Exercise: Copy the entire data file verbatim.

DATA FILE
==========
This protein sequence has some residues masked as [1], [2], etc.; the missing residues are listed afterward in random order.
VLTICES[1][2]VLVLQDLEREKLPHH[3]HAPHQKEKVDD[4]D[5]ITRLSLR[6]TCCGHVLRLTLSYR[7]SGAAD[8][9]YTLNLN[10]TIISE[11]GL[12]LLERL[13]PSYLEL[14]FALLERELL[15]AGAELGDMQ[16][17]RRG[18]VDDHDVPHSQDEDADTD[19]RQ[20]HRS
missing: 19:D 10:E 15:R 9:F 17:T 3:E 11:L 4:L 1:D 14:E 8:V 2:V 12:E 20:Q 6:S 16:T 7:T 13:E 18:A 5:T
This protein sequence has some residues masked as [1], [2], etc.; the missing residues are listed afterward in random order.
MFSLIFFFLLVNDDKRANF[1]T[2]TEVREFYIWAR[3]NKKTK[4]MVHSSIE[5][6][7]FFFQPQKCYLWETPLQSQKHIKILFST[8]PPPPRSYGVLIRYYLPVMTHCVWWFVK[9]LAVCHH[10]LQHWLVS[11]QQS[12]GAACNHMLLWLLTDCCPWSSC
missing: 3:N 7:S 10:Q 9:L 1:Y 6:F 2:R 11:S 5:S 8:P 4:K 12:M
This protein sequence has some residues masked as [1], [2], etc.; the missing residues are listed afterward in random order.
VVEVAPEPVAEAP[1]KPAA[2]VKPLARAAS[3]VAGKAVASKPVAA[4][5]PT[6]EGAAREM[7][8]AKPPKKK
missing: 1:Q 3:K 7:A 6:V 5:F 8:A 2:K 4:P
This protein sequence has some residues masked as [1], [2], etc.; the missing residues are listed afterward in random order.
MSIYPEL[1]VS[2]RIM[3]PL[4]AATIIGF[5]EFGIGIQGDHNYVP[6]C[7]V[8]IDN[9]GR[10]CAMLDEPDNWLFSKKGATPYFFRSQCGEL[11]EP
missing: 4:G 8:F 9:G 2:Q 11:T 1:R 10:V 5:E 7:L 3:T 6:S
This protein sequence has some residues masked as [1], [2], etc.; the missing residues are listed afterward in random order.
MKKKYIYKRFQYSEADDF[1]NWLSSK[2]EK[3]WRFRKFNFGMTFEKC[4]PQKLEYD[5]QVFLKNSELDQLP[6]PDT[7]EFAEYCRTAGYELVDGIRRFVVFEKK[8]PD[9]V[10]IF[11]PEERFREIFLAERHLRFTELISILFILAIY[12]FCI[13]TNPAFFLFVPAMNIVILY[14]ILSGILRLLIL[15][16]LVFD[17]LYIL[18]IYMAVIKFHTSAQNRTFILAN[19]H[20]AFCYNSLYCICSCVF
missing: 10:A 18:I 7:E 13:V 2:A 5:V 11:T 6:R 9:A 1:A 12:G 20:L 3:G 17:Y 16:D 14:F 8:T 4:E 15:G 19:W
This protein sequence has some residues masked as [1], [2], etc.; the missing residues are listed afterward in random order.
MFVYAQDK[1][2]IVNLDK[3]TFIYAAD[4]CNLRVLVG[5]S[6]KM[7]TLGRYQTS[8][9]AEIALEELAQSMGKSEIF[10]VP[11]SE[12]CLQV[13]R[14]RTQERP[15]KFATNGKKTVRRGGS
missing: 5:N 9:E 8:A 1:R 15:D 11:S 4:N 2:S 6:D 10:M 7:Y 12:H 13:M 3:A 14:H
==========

This protein sequence has some residues masked as [1], [2], etc.; the missing residues are listed afterward in random order.
VLTICES[1][2]VLVLQDLEREKLPHH[3]HAPHQKEKVDD[4]D[5]ITRLSLR[6]TCCGHVLRLTLSYR[7]SGAAD[8][9]YTLNLN[10]TIISE[11]GL[12]LLERL[13]PSYLEL[14]FALLERELL[15]AGAELGDMQ[16][17]RRG[18]VDDHDVPHSQDEDADTD[19]RQ[20]HRS
missing: 19:D 10:E 15:R 9:F 17:T 3:E 11:L 4:L 1:D 14:E 8:V 2:V 12:E 20:Q 6:S 16:T 7:T 13:E 18:A 5:T
This protein sequence has some residues masked as [1], [2], etc.; the missing residues are listed afterward in random order.
MFSLIFFFLLVNDDKRANF[1]T[2]TEVREFYIWAR[3]NKKTK[4]MVHSSIE[5][6][7]FFFQPQKCYLWETPLQSQKHIKILFST[8]PPPPRSYGVLIRYYLPVMTHCVWWFVK[9]LAVCHH[10]LQHWLVS[11]QQS[12]GAACNHMLLWLLTDCCPWSSC
missing: 3:N 7:S 10:Q 9:L 1:Y 6:F 2:R 11:S 5:S 8:P 4:K 12:M
This protein sequence has some residues masked as [1], [2], etc.; the missing residues are listed afterward in random order.
VVEVAPEPVAEAP[1]KPAA[2]VKPLARAAS[3]VAGKAVASKPVAA[4][5]PT[6]EGAAREM[7][8]AKPPKKK
missing: 1:Q 3:K 7:A 6:V 5:F 8:A 2:K 4:P
This protein sequence has some residues masked as [1], [2], etc.; the missing residues are listed afterward in random order.
MSIYPEL[1]VS[2]RIM[3]PL[4]AATIIGF[5]EFGIGIQGDHNYVP[6]C[7]V[8]IDN[9]GR[10]CAMLDEPDNWLFSKKGATPYFFRSQCGEL[11]EP
missing: 4:G 8:F 9:G 2:Q 11:T 1:R 10:V 5:E 7:L 3:T 6:S
This protein sequence has some residues masked as [1], [2], etc.; the missing residues are listed afterward in random order.
MKKKYIYKRFQYSEADDF[1]NWLSSK[2]EK[3]WRFRKFNFGMTFEKC[4]PQKLEYD[5]QVFLKNSELDQLP[6]PDT[7]EFAEYCRTAGYELVDGIRRFVVFEKK[8]PD[9]V[10]IF[11]PEERFREIFLAERHLRFTELISILFILAIY[12]FCI[13]TNPAFFLFVPAMNIVILY[14]ILSGILRLLIL[15][16]LVFD[17]LYIL[18]IYMAVIKFHTSAQNRTFILAN[19]H[20]AFCYNSLYCICSCVF
missing: 10:A 18:I 7:E 13:V 2:A 5:V 11:T 6:R 9:A 1:A 12:G 20:L 3:G 17:Y 16:D 14:F 8:T 4:E 15:G 19:W
This protein sequence has some residues masked as [1], [2], etc.; the missing residues are listed afterward in random order.
MFVYAQDK[1][2]IVNLDK[3]TFIYAAD[4]CNLRVLVG[5]S[6]KM[7]TLGRYQTS[8][9]AEIALEELAQSMGKSEIF[10]VP[11]SE[12]CLQV[13]R[14]RTQERP[15]KFATNGKKTVRRGGS
missing: 5:N 9:E 8:A 1:R 15:D 11:S 4:N 2:S 6:D 10:M 7:Y 12:H 13:M 3:A 14:H